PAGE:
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And the Survey Said…

11 Jun, 2008 By: John Mancini imageSource

And the Survey Said…

And the Survey Said…. 

As many of you know, AIIM conducts a variety of industry trend and
benchmarking surveys (see website for free downloads of many surveys for
imageSource readers).  The topics of the surveys range from capture to business
process management, to content security to document management, and just about
everything in between.  The basic goal of these surveys is to quantify the user
experience with document, records, and content management technologies. 

7 Rules for Successful Solutions

We often ask similar questions in multiple surveys in order to get
comparative data.  In preparing for a recent presentation, I ran across a
similar question in three different surveys.  I think the disparate answers to
this question provide clues as to what it will take for copier dealers and
distributors to succeed in the world of document management solution selling.

Here’s the question:  “Please evaluate the return on investment (ROI) of your
organization’s spending on X [more on the ‘X’ in a minute] compared with other
significant IT investments.”

Now here’s where some slight variations on the question enter the equation:

Survey 1:  X = “distributed scanning and capture”

Survey 2:  X = “scanning and capture”

Survey 3:  X = “document, records, and content management”

As Richard Dawson used to say on the Family Feud television show – “And the
survey SAID…”

As copier dealers and distributors work to move “upstream” and sell document
solutions that are more encompassing than just hardware and consumables, the 28%
with a negative assessment of their content, document, and records
implementations is just plain troubling.  And I think worth a pause to reflect
on the causes of this disconnect and what the copier channel might do to
mitigate this frustration.

We know from other surveys that the obstacles end users encounter rarely
involve the actual technology, and often fall into five major buckets:

Five Main Obstacles

1. Poor initial identification of business requirements (i.e., “what are
we trying to accomplish?”)

When we talk to end users about what went wrong with their records and
documents projects, the lessons learned are clear:  time and resources spent at
the front end of a project pay huge multiples on the back-end.  The steps are
simpler than they sound – and are really fundamental to any well-thought out
project – but nonetheless worth re-stating.   Spend the time to think through
the business requirements for your project.  Understand the desired technology
end-state to deliver on these requirements.  Map the gaps from where you are now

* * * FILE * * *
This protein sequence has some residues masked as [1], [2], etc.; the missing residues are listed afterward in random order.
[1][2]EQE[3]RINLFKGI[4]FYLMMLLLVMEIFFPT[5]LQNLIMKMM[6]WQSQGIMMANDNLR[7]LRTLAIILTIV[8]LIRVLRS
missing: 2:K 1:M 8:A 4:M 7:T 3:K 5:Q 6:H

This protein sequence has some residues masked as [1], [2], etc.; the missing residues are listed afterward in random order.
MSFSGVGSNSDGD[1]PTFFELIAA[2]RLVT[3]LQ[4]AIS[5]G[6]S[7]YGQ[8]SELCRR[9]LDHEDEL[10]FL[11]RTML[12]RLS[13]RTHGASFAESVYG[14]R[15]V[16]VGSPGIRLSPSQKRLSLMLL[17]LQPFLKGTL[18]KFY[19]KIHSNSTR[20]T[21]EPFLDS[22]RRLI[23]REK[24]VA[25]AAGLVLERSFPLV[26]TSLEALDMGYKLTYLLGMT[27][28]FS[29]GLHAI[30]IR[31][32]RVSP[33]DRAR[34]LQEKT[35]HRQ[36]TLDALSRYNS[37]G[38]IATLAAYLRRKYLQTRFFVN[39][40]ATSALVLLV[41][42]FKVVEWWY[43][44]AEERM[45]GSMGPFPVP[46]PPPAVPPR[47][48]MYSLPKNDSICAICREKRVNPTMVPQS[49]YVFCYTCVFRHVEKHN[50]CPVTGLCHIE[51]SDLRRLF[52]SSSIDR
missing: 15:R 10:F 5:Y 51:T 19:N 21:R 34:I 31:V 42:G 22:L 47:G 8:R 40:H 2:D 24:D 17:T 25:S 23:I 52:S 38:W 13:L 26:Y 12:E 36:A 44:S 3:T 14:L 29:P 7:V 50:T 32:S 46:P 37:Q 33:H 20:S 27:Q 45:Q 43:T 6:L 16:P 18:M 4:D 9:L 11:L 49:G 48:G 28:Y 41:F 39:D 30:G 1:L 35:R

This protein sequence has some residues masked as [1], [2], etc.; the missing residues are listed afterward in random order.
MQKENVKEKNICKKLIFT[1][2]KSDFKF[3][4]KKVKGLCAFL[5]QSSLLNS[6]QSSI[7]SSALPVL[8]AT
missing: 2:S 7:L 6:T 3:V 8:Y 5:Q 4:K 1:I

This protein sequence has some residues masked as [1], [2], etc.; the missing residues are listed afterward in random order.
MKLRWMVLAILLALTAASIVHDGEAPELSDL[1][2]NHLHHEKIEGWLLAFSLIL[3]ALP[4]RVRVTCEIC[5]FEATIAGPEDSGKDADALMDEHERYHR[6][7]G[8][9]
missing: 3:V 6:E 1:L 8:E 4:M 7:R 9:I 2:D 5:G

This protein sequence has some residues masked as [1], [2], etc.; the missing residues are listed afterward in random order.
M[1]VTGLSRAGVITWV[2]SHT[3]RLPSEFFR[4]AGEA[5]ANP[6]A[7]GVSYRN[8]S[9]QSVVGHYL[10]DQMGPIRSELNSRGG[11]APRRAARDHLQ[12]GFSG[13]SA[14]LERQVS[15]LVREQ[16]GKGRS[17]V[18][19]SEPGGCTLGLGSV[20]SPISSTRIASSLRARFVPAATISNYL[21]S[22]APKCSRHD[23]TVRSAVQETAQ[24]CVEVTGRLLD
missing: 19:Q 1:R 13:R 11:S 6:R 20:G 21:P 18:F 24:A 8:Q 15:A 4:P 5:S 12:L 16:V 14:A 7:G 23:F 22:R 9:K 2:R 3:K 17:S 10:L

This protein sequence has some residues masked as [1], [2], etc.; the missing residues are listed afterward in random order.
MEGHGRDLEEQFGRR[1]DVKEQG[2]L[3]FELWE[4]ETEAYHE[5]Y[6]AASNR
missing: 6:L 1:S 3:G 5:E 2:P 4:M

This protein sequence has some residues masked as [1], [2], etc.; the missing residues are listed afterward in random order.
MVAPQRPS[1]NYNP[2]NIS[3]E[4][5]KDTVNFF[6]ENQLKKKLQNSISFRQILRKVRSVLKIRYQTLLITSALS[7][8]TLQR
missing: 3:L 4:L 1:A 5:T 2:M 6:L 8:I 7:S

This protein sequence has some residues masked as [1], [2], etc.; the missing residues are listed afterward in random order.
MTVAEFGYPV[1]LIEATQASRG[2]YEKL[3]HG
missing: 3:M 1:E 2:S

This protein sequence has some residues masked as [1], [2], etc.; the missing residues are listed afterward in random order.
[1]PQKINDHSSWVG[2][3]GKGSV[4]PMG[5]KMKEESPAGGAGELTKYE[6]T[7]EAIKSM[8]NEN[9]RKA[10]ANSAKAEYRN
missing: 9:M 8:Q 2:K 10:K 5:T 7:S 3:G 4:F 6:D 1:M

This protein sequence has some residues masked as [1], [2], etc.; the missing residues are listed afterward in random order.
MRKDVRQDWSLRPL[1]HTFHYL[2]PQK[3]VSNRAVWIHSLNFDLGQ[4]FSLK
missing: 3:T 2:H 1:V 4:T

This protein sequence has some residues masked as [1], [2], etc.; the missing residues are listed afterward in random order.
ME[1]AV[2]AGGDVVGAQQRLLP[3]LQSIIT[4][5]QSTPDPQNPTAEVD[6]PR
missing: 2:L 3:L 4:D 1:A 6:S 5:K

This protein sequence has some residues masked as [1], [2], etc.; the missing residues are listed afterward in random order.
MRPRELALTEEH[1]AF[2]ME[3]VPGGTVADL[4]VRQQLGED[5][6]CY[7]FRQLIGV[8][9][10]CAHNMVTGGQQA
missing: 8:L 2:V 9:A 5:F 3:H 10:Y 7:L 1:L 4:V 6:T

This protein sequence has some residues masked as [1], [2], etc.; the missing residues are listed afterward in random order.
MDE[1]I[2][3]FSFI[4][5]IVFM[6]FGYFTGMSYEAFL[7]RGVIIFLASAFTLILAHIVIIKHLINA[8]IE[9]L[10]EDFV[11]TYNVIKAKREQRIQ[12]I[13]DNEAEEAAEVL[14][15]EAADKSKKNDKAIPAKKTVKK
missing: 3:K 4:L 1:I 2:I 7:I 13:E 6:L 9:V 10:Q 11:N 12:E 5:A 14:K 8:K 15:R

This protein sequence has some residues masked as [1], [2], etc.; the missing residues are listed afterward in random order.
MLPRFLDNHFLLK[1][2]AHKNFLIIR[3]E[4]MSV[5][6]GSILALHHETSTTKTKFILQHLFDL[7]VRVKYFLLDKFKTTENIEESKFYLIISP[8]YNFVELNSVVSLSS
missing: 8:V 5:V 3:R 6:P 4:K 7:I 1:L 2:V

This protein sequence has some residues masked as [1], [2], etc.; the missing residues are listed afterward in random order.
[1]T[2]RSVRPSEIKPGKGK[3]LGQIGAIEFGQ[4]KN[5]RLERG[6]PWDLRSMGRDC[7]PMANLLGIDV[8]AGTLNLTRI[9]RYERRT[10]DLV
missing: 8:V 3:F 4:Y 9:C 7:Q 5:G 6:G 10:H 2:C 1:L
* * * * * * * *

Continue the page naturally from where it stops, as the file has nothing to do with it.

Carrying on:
to where you want to be.  And most importantly, translate those gaps into
manageable projects with clear deliverables and accountability.

2. Lack of attention to the governance structure (i.e., “who is calling
the shots?”)

3. Lack of vendor neutral education and training in the early stages of a
project (i.e., “what can we learn from those who have gone before us?”)

4. Lack of top management commitment (i.e., “who is going to make sure
things happen?”)

Issues #2, #3 and #4 are clearly reflected in answer to the question,
“Please identify the TOP 3 obstacles to your document or records management
implement.” Under-estimating the process and organizational issues associated
with an implementation and failing to anticipate the internal politics
(associated with that implementation) are clearly tied to lack of a well-defined
governance structure. Selling a document system is different than selling a
copier.  It is not enough to engage the office manager in the discussions and
leave it to him/her to sell it to everyone else. Effective document solutions
are by their very definition disruptive of existing processes – and that means
change management issues must be addressed on the front end of an
implementation.  It also means that training is critical.  Given the abundance
of jargon and marketing speak, and poorly understood terms in the document
management system, it is critical that end users get a common frame of reference
for their efforts through a structured and consistent training program for the
team of executives who will be involved in an implementation.

5. Overly complex solutions (i.e., “why is this so hard?”)

One of the areas in which the copier channel can make a huge contribution to
the document management industry is through driving simplicity down to the
individual end user level.  The industry is quickly changing from one that has
been defined within an end user organization by capture and document
“specialists” – a limited number of staff whose primary job relates to the
management of documents – to one that will be defined by the millions of ad hoc
“document managers” for whom “document management” is just part of their broader
responsibilities.  Capture devices, for example, need to be just as simple to
operate as a copier machine.  That’s good news for copier dealers.  A bit more
challenging piece of news for copier dealers is that our surveys indicate that
it is not the scanning experience itself that causes challenges for end users –
it is all the things that surround “the scan.”  How you do indexing.  How you do
quality control.  How you extract and validate data from the image.  Copier
dealers that are successful in helping their customers address these challenges
– not just creating a simpler scanning experience – will have a huge step up on